Uawa Civil Defense expects Tolaga Bay communities to be cut off again and roads to continue to crumble if another bout of wet weather hits this afternoon.
A state of emergency remains in Tairāwhiti following Cyclone Hale, and MetService is forecasting heavy rains north of Tolaga Bay today and Thursday.
Heavy rain and strong winds over the extreme northeast of the country.
Severe Weather Warnings and Warnings for Tairāwhiti/Gisborne and the Eastern Bay of Plenty.
Full details here https://t.co/qHyE5zzql5 pic.twitter.com/HwYN19afpa
— MetService (@MetService) January 17, 2023
MetService forecasts 70-90mm of rain for Gisborne north of Tolaga Bay from 3pm today to 9am Thursday. Periods of heavy rain are also forecast for Gisborne and south of Tolaga Bay from 6 p.m. today through tomorrow morning, which MetService said could approach warning criteria.
Area manager Greg Shelton said residents should be ready to evacuate before access is closed.
“The ground can’t take much more, the roads certainly won’t take much more, and all the mud and sludge – if you get any more rain on top of that, it’s just going to be another horrible mess.
“People want to get on with their lives, they want to clean things up, but more rain just makes it ugly again.”
The community was well prepared with supplies of essential supplies — and a plan to deliver them if communities became isolated, Shelton said.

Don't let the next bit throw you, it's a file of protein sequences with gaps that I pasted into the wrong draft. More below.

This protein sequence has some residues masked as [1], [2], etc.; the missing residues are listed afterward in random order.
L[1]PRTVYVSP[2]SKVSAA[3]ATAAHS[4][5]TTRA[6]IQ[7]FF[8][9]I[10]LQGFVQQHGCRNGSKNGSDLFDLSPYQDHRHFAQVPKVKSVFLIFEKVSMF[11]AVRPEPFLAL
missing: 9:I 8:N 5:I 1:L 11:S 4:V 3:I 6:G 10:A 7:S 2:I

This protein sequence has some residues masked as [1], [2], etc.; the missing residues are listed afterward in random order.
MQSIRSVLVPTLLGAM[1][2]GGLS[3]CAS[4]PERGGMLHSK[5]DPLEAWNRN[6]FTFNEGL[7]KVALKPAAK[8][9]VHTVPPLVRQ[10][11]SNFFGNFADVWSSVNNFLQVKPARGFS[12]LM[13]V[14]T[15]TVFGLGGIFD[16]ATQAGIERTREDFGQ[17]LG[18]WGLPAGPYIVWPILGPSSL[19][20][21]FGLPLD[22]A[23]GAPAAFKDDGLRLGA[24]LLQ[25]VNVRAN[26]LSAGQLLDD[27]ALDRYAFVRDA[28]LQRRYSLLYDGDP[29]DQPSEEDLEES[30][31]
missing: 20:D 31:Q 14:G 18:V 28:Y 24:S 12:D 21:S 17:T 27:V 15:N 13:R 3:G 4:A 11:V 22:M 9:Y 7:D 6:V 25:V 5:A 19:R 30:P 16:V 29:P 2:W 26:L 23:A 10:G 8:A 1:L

Gisborne has already recorded its 2nd wettest January on record (since records began in 1905) with more to come Wednesday-Thursday
While it won’t be as intense as last week’s cyclone, areas in excess of 50mm () could cause flooding and slippage, particularly in the Eastern Cape. pic.twitter.com/e2R1OKsBFE
— NIWA Weather (@NiwaWeather) January 17, 2023
The forecast didn’t look as bad as last week’s beating, he said.
Civil defense officials are tracking predicted peak rainfall intensities for the Hikuwai River, which is expected to reach 5 meters. The Hikuwai River peaked at 13.5 meters last week after Cyclone Hale swept through the region.
Tairāwhiti civil defense inspector Ben Green said the community’s response was exceptional, but it wouldn’t take much to re-seal flood-prone areas.
He said the good weather over the past 24 hours had allowed the region to reconfigure its preparedness for the coming days.
Gisborne District Council has closed or partially closed 26 roads in the region due to weather-related issues such as slipping and washout, and a further nine can only be used by four-wheel drive vehicles.
A positive from rainfall
Heavy rainfall in Gisborne allows the region to lift fire restrictions.
The district, which has been under restrictions since late December, returned to an open-fire season this morning.
District manager Peter Clark said recent rainfall before and during Cyclone Hale had made the change possible.
“The heavy rainfall has reduced the fire risk to such an extent that we can lift the fire restrictions for Tairāwhiti,” he said.
But he encouraged people to remain vigilant about the fire risks.
“Even in an open fire season, people should be careful when lighting outdoor fires or engaging in any activity that could cause a spark.”